forgotten d'Artagnan's ungentlemanly and perfectly improbable trick
    upon Milady. What a pleasure it is, then, what a reward, and how
    agreeable a lesson, to see the old captain humble himself to the
    son of the man whom he had personated! Here, and throughout, if I
    am to choose virtues for myself or my friends, let me choose the
    virtues of d'Artagnan. I do not say there is no character as well
    drawn in Shakespeare; I do say there is none that I love so wholly.
    There are many spiritual eyes that seem to spy upon our actions -
    eyes of the dead and the absent, whom we imagine to behold us in
    our most private hours, and whom we fear and scruple to offend: our
    witnesses and judges. And among these, even if you should think me
    childish, I must count my d'Artagnan - not d'Artagnan of the
    memoirs whom Thackeray pretended to prefer - a preference, I take
    the freedom of saying, in which he stands alone; not the d'Artagnan
    of flesh and blood, but him of the ink and paper; not Nature's, but
    Dumas's. And this is the particular crown and triumph of the
    artist - not to be true merely, but to be lovable; not simply to
    convince, but to enchant.

    There is yet another point in the VICOMTE which I find
    incomparable. I can recall no other work of the imagination in
    which the end of life is represented with so nice a tact. I was
    asked the other day if Dumas made me laugh or cry. Well in this my
    late fifth reading of the VICOMTE, I did laugh once at the small
    Coquelin de Voliere business, and was perhaps a thought surprised
    at having done so: to make up for it, I smiled continually. But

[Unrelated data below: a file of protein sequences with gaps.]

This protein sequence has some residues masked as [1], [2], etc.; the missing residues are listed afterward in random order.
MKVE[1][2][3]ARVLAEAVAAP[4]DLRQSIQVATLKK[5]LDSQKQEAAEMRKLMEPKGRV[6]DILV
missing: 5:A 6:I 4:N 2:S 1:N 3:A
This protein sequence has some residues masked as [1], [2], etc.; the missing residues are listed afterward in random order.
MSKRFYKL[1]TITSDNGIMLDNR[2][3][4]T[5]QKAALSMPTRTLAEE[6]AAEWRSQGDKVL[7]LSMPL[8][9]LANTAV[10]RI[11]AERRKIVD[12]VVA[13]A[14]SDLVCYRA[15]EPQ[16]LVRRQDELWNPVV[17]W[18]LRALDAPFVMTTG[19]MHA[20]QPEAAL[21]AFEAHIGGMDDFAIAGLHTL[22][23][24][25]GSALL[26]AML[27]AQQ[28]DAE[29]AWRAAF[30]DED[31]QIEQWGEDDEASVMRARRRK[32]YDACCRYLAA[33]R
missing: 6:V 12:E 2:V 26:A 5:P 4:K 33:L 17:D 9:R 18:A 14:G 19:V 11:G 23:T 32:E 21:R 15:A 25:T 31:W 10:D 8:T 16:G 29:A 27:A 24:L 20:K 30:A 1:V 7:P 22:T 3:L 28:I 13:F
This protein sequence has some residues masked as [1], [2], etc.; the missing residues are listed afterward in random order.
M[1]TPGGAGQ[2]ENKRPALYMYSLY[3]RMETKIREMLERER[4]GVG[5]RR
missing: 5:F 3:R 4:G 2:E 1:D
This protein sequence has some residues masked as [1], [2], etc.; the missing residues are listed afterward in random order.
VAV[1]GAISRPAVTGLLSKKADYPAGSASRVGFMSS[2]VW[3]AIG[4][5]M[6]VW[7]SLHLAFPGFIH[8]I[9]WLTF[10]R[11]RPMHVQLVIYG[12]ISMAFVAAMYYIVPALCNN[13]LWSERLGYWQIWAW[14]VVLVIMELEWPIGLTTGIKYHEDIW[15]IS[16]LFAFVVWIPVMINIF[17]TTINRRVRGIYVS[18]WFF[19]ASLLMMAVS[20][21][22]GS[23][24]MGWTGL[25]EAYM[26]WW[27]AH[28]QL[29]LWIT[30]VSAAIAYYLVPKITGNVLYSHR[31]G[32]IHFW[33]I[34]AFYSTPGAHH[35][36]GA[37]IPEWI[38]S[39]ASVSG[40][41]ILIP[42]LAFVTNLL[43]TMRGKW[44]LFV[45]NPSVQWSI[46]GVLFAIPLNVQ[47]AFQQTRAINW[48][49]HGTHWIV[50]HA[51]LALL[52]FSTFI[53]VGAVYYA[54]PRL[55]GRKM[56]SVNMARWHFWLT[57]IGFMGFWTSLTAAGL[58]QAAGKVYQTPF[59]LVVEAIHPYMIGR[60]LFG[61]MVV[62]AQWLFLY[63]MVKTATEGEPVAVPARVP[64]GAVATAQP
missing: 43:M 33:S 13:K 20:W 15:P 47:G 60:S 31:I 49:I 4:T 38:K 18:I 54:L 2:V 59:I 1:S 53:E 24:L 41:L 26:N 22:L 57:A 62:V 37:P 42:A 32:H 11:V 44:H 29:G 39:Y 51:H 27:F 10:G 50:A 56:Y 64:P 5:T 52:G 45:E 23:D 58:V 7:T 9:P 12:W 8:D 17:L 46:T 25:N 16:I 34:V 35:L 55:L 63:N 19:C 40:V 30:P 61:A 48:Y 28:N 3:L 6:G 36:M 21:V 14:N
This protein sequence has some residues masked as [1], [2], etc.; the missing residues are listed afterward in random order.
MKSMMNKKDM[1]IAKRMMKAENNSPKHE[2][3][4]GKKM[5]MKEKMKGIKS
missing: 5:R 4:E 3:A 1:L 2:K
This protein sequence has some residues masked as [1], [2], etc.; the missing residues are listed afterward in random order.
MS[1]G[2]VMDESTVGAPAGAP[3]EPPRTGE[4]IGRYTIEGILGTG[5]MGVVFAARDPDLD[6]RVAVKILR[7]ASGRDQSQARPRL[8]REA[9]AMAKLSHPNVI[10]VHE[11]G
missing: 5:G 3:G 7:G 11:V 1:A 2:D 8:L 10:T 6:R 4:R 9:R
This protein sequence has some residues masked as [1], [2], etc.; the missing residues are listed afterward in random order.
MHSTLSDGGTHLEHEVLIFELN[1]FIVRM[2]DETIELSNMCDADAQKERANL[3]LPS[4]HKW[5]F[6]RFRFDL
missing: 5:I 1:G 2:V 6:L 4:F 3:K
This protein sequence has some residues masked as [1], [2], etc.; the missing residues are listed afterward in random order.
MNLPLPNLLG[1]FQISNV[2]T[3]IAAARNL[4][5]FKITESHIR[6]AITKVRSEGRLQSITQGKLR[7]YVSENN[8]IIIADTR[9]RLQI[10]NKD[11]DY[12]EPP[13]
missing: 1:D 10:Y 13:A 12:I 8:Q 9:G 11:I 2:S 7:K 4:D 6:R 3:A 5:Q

for tears, I do not know. If you put a pistol to my throat, I must
    own the tale trips upon a very airy foot - within a measurable
    distance of unreality; and for those who like the big guns to be
    discharged and the great passions to appear authentically, it may
    even seem inadequate from first to last. Not so to me; I cannot
    count that a poor dinner, or a poor book, where I meet with those I
    love; and, above all, in this last volume, I find a singular charm
    of spirit. It breathes a pleasant and a tonic sadness, always
    brave, never hysterical. Upon the crowded, noisy life of this long
    tale, evening gradually falls; and the lights are extinguished, and
    the heroes pass away one by one. One by one they go, and not a
    regret embitters their departure; the young succeed them in their
    places, Louis Quatorze is swelling larger and shining broader,
    another generation and another France dawn on the horizon; but for
    us and these old men whom we have loved so long, the inevitable end
    draws near and is welcome. To read this well is to anticipate
    experience. Ah, if only when these hours of the long shadows fall
    for us in reality and not in figure, we may hope to face them with
    a mind as quiet!

    But my paper is running out; the siege guns are firing on the Dutch
    frontier; and I must say adieu for the fifth time to my old comrade
    fallen on the field of glory. ADIEU - rather AU REVOIR! Yet a
    sixth time, dearest d'Artagnan, we shall kidnap Monk and take horse
    together for Belle Isle.